On June 30, Snapchat released its newest opt-in feature, the Snap Map. With one swipe, users’ Snapchat contacts appear on a map, making it easy to share one’s whereabouts with friends. As the company put it: “If you and a friend follow one another, you can share your locations with each other so you can see where they’re at and what’s going on around them!”
But that’s not all. Snapchat users will be able to use maps to check in on “sporting events, celebrations, breaking news, and more from all across the world.” In other words, Snapchat users will be able to see curated content uploaded by strangers. When users opt in to the feature, they encounter a “Welcome to Snap Map” animated screen followed by a tiny message that reads, “Using the Map requires location access.” Underneath this message—in larger font—is a blue button that reads “Allow.”
We are both big Snapchat users—as a senior in high school and sophomore in college, we are firmly in the app’s primary demographic. But if we had our way, this new tool would not be offered at all.
Snap Map does indeed connect us even more closely to our contacts. Knowing friends’ locations can allow people to find one another more easily and facilitate impromptu meetups. But this is taking the upside of connectivity too far. The locations aren’t estimates—they’re precise street addresses. The app can now be used to pinpoint the exact locations of your contacts, down to their homes. And that’s a huge problem. Especially because geolocation data is some of the most sensitive personal data.
This is a topic close to our hearts. We’re sisters, and we grew up hearing our mother Danielle Citron, who is an expert on cyberharassment and information privacy law, talk about the risks inherent in data collection. That hasn’t stopped us from loving apps like Snapchat and Instagram, but we are also acutely aware of the fact that our personal data is sold and traded in ways that are often unsafe.
Snapchat’s fan base is young: Sixty percent of users are under 25, and 23 percent haven’t graduated from high school yet. We both fall squarely into that demographic. We use Snapchat to stay connected with our friends and each other. When J.J. started her freshman year at Colgate University, Snapchat helped us stay in touch.
But we will not be opting into the Snap Map feature. Snapchat’s ability to track and trade users’ geolocation can be embarrassing and far worse. If you opt in but don’t end up using the feature regularly, you could easily forget you’re being tracked. Snap Map can reveal a visit to the psychiatrist or plastic surgeon. It can show an afternoon at the local bar, even though the user is underage. It can signal a visit to an ex-boyfriend’s house, something that a current love interest would not be thrilled to know about. Worse, the feature opens the door for that random Tinder match you added on Snapchat two years ago to find you walking alone at night.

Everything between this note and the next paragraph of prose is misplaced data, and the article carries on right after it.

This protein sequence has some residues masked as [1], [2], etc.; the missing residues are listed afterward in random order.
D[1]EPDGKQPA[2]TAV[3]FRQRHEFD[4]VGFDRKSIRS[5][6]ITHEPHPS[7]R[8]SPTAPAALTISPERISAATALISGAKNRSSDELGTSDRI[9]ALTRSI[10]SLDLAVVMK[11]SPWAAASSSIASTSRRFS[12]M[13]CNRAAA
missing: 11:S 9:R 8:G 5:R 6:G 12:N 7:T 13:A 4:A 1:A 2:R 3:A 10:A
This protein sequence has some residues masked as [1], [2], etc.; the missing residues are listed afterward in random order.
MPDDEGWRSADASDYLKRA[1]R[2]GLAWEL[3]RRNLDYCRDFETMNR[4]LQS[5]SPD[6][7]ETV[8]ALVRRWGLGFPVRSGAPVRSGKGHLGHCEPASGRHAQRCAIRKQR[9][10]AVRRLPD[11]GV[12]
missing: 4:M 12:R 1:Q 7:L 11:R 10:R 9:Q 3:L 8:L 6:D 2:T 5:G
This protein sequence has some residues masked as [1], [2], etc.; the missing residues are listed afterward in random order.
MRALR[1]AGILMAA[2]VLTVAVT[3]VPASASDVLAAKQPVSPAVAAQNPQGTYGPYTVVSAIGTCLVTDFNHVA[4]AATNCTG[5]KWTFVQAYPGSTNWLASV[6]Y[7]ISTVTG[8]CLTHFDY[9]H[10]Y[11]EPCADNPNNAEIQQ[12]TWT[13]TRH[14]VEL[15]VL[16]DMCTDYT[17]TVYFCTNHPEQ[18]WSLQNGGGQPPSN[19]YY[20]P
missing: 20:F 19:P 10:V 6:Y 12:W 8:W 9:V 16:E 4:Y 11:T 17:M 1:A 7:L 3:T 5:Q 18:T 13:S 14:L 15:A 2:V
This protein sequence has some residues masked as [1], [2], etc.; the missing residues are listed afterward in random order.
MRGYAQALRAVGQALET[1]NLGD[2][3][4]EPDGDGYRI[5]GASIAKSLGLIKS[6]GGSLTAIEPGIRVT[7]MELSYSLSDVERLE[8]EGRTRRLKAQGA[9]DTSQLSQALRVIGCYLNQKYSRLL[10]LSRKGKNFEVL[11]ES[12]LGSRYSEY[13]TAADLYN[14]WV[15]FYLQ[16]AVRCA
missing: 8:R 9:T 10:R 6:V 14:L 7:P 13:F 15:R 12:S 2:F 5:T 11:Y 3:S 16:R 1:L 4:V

In England, police have already raised concerns about the Snapchat’s newest update. Preston Police issued a statement on its Facebook page which emphasized the potential threat to younger users and detailed how to remove oneself from the service after opting in. Additionally, the U.K. Safer Internet Centre said: “It is important to be careful about who you share your location with, as it can allow people to build up a picture of where you live, go to school and spend your time.”
The real purpose of Snap Map may be to prove to your contacts that you are indeed social. Let’s face it: Someone who’s sitting on the couch watching a movie with her parents isn’t going to opt in. It’s the college student vacationing in Europe or the high schooler partying with friends who will opt in. In exchange for perceived social capital, users have sacrificed their privacy. With this in mind, we cannot expect them—especially young people—to proceed with caution.
So whose duty is it to educate kids about these risks? We think Snapchat has an obligation to educate its users about both the risks and benefits of the Snap Map. Users should be held accountable for their online behavior. But, at the same time, they should be aware—meaningfully aware—of what they’re opting into.